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 Discussion: All Topics in Geometry Topic: Is a rhombus a kite?

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 Subject: RE: Is a rhombus a kite? Author: Mathman Date: May 5 2005
On May  5 2005, Susan wrote:
> I know we had a big discussion about parallelograms, but now I need
> help.  Some textbooks (especially the older ones) have rhombii as a
> subset of kites, but the newer ones do not.  It seems like the way
> you develop the area formulas make them related. Is a rhomus a kite?
> Is a square a kite?   Any ideas?  Has it changed over the years, or
> is it just me?

Everything depends upon definition.  "Kite" is a relatively new [and useful]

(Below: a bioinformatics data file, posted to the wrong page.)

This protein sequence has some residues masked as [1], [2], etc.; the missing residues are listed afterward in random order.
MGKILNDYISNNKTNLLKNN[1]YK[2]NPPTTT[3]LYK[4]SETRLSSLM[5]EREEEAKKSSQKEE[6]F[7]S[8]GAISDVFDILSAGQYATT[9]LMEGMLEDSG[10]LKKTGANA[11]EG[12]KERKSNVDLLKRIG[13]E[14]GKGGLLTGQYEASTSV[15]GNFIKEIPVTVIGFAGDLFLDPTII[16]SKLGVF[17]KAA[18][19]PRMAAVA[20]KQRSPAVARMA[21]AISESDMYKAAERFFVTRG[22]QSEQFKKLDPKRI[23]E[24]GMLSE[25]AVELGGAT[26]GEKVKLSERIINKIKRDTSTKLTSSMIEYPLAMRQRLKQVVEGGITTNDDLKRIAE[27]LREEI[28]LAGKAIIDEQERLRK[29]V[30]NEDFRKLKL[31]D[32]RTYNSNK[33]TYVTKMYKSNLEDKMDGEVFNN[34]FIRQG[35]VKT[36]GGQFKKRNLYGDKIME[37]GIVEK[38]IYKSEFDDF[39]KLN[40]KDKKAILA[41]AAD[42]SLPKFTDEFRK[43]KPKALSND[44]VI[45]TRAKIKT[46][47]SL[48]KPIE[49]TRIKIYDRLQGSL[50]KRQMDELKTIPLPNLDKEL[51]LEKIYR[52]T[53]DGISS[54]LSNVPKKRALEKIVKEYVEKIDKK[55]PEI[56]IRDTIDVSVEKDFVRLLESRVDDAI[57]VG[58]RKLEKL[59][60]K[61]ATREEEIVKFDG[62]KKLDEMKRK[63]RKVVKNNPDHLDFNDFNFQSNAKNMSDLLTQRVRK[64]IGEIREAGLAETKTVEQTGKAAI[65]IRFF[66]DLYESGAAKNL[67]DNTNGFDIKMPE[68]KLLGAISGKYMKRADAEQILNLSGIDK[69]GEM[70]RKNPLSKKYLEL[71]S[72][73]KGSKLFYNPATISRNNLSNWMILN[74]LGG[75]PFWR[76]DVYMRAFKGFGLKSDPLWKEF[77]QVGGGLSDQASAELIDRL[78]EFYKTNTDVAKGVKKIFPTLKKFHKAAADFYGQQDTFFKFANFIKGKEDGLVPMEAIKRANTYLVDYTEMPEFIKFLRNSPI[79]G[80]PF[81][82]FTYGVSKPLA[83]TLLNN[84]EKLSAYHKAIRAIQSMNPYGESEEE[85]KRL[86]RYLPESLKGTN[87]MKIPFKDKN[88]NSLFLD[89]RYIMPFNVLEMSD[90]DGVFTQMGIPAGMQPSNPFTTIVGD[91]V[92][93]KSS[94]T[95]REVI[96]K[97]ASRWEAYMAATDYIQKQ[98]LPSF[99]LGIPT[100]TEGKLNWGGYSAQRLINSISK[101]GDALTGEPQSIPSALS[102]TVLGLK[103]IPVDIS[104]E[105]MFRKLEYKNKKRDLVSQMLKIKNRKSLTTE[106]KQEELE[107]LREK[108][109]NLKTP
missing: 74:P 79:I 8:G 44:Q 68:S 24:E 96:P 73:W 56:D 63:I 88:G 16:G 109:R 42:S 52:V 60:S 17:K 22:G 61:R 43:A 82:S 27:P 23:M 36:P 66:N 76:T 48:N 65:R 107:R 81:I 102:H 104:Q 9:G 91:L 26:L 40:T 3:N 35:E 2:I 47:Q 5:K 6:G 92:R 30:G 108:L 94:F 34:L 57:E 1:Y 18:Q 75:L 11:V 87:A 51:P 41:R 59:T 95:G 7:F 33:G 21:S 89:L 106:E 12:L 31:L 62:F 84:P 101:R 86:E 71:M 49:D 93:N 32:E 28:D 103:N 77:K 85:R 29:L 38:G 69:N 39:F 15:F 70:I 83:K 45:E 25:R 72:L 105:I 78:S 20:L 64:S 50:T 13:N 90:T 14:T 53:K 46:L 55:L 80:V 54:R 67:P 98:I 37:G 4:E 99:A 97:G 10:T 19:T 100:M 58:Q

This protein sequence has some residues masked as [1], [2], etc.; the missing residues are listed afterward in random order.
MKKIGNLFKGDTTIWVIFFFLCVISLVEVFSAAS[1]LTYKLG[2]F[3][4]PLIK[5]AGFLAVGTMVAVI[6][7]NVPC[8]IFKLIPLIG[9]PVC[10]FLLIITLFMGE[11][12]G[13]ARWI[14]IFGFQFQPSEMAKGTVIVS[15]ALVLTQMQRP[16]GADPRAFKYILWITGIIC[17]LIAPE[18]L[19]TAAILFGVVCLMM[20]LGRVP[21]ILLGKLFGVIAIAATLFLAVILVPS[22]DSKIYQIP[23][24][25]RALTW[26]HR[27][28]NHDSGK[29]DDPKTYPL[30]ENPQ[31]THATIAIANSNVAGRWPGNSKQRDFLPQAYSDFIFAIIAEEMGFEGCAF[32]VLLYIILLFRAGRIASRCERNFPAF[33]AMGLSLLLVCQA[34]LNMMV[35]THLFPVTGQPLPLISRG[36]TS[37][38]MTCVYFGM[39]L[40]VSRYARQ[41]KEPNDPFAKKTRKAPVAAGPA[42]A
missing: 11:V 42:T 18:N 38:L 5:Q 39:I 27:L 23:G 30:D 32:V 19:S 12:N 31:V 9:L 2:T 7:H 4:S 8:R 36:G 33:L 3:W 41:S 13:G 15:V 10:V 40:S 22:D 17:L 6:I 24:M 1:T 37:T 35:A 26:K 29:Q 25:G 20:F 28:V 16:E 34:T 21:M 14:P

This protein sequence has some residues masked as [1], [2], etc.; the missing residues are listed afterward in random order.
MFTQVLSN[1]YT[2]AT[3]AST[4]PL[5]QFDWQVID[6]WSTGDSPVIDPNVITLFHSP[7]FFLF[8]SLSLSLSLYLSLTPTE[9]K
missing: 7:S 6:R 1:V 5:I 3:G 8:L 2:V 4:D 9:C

definition of an object.  If you define it as a four-sided figure in which two
adjacent sides are equal to each other, and the other two sides are also equal
to each other, and leave it at that,then both the rhombus and the square would
fit into the definition.  In the sense of "All cows eat grass, but not all grass
is eaten by cows.", the latter two fit also into other definitions such as the
already harried parallelogram, but the entire set of parallelograms does not fit
the definition of a "kite".  None the less, these two fit this definition of a
kite, and so are also kites.

David.